We have encountered quite a few cases where a motorist has informed the warranty or insurance company and the company has then insisted that expensive repairs are carried out on the vehicle which are almost certainly, completely unnecessary. The company has done this just to cover themselves against any possible claim due to failure of a related component and is somewhat understandable.
If you’re thinking of swapping your petrol car for a diesel car or if you have not updated your insurance policy for a while, please do check to make sure that you are covered in the event of a wrong fuel incident.
Happy motoring!February 13, 2017
Putting the Wrong Fuel into your vehicle is stressful, there’s no question about it. Very often, the motorist who is unfortunate enough to have accidentally put petrol in a diesel vehicle, or vice versa, has not experienced the situation before and dealing with the unknown often leads to incorrect assumptions. A large number of the wrong fuel in car cases that we deal with on a daily basis involve a motorist who has been distracted whilst filling up with fuel and has not noticed their error. They then return to the vehicle after paying for the fuel and then experience one of the following situations:
1) The vehicle engine will not start at all.
2) The engine starts but then very quickly stalls and will not restart.
3) The engine starts and runs for a mile or two but then stalls on the road.
Does Starting The Vehicle With The Wrong Fuel In The Tank Cause Damage To The Engine?
In the vast majority of cases, the answer to this question is no. Many websites advertising fuel drain services state that you should not attempt to start the vehicle. When you first come across such a statement whilst looking for a wrong fuel emergency service, the chances are that it will increase your stress levels significantly. It immediately makes you worry about the effect that putting in the wrong fuel will have on your engine, and the consequences for your bank balance. In actual fact, a fuel drain and fuel system flush through with fresh fuel will cost you less than a good service. Your engine also, certainly won’t mind the flush through as there is always a sludge build up which will be removed. Your car may even end up running better!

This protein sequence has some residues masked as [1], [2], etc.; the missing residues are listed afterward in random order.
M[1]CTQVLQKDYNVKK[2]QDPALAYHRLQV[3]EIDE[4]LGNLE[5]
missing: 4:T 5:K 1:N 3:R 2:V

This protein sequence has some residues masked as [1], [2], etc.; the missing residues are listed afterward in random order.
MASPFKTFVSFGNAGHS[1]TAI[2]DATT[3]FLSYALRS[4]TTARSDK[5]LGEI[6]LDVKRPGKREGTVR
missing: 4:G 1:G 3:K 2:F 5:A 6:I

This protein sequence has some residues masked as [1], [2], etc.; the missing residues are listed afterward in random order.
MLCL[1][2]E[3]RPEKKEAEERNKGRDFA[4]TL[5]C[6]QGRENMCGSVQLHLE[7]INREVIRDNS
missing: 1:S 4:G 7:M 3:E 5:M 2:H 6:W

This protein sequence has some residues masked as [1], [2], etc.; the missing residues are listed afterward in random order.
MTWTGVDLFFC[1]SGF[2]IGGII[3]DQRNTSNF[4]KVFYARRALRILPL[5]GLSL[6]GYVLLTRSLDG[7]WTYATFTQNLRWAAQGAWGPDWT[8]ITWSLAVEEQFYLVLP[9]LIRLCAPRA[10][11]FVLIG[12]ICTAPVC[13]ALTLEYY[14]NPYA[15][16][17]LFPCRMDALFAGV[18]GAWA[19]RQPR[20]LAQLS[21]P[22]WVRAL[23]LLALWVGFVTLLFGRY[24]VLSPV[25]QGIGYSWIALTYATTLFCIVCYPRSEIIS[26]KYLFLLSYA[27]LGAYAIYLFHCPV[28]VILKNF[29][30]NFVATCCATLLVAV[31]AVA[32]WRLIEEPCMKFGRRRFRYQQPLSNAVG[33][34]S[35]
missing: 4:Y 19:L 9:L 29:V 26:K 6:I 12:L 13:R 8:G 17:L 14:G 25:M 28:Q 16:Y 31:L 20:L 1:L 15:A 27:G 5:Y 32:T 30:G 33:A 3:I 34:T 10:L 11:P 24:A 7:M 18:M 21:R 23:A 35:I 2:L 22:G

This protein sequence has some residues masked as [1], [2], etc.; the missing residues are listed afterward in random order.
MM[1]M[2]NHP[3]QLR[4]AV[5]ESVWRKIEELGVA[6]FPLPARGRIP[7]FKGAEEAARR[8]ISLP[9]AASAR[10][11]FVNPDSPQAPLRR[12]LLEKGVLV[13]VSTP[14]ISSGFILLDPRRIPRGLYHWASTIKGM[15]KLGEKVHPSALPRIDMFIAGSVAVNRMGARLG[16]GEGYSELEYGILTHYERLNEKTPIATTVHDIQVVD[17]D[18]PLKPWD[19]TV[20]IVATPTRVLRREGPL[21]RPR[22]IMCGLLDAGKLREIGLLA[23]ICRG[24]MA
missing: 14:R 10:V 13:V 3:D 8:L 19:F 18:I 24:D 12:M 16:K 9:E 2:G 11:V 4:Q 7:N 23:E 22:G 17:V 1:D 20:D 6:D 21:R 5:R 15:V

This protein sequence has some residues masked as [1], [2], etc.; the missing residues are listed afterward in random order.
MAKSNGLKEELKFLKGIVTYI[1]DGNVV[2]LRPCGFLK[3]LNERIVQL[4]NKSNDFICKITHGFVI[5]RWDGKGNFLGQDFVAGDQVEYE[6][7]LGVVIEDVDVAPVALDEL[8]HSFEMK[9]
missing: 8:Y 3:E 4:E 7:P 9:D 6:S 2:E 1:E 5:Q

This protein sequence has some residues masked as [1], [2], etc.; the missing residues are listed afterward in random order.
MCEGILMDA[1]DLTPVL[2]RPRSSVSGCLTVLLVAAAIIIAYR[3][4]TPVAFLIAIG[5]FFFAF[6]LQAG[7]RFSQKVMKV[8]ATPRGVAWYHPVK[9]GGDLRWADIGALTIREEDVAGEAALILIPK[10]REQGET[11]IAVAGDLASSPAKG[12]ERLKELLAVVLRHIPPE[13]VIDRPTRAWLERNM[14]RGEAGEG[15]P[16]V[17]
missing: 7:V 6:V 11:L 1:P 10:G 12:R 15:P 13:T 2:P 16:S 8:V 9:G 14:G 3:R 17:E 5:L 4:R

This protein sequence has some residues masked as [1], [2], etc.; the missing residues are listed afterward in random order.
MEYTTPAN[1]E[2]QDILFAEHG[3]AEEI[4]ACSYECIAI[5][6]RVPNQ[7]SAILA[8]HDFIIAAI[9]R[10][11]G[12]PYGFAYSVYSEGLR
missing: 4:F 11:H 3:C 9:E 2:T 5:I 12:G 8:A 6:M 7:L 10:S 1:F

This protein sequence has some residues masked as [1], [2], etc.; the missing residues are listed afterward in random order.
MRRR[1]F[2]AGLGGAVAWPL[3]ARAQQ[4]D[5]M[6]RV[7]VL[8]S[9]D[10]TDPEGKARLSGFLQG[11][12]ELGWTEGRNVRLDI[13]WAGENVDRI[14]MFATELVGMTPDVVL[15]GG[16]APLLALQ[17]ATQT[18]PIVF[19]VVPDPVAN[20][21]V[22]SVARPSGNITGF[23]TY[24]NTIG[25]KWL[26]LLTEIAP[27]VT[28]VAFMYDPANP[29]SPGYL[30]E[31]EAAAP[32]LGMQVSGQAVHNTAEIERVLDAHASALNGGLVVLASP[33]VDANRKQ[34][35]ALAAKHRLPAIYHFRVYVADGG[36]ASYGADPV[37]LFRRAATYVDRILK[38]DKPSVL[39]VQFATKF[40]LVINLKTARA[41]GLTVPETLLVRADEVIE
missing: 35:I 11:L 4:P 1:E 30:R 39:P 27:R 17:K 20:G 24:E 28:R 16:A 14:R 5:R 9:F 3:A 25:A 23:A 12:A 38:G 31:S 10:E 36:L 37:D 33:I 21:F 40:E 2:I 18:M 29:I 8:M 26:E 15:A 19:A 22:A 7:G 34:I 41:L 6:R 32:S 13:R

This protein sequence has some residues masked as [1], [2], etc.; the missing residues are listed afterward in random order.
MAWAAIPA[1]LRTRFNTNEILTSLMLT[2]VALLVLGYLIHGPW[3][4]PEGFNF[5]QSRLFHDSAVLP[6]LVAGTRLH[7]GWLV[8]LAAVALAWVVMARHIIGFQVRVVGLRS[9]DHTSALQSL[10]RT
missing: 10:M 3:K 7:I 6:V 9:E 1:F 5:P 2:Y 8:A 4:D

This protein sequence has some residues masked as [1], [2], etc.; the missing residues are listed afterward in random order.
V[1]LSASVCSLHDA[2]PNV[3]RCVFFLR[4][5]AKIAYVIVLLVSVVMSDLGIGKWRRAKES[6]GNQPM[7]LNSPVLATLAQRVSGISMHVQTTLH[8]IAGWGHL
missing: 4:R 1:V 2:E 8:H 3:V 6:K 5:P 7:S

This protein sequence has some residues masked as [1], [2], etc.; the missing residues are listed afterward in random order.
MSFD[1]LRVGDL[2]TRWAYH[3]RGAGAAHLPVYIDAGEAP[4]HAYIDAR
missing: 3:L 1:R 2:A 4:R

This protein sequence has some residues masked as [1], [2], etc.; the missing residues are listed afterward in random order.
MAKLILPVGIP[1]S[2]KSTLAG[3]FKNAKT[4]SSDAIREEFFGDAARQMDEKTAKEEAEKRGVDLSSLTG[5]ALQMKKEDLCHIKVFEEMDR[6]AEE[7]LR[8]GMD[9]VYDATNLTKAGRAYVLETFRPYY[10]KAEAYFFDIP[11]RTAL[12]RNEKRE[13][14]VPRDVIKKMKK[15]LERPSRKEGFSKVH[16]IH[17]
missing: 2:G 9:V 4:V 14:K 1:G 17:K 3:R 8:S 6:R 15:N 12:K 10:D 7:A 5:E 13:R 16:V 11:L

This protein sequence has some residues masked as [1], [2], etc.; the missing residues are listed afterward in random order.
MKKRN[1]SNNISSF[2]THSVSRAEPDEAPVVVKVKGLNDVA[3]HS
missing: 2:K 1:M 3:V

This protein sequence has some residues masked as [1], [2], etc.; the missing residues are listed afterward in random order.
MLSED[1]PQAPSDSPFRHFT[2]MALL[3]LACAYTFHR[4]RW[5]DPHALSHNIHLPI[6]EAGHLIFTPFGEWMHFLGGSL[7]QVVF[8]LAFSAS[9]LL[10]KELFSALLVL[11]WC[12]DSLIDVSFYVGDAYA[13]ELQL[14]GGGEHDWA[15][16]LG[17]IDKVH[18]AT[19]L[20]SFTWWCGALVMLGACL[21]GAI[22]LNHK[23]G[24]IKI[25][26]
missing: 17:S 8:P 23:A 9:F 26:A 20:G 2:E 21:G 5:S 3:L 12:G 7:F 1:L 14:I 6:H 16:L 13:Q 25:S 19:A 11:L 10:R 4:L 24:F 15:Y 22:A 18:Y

Minimising The Wrong Fuel Situation Stress
OK, on to the point of this article. The following steps will help to reduce the stress of your wrong fuel predicament but should always be carried out with safety in mind. Safety is a major part of the job for our engineers. They are fully trained and licensed to handle hazardous chemicals. Removal and transportation of contaminated fuel should only ever be carried out by a professional with the correct equipment.Depending upon your particular situation, we would recommend the following courses of action:
1) Work With The Forecourt Staff – If you’re on the forecourt and you’ve just realised that you’ve accidentally filled up with the wrong fuel type, firstly, let the forecourt staff know what has happened. Obviously, they have a business to run and will need the pump to be free so that other motorists can use it. More often than not they will happily help you to move your vehicle to a safe spot on the forecourt where you can wait for our engineer. If none of the staff are available, don’t be afraid to ask a fellow motorist for assistance, although you should probably choose someone who looks like they could push a car weighing between 1.5 and 2 tonnes! Try to work with the staff, the last thing you need is the added stress of conflict with the forecourt owner or representative.
2) Be Safe If You’ve Broken Down On A Public Road Should your vehicle engine have started after the wrong fuel has been put into it and you’ve subsequently broken down a short distance down the road, think “safety first”. If your vehicle is causing an obstruction for other motorists make sure that your hazard warning lights are switched on so that others know that you’re unable to move the vehicle. Very often, we find that fellow motorists with good hearts will stop and offer assistance to help you move your vehicle to a safer location. There’s nothing more stressful than watching motorists narrowly miss colliding with your car in an effort to get past it.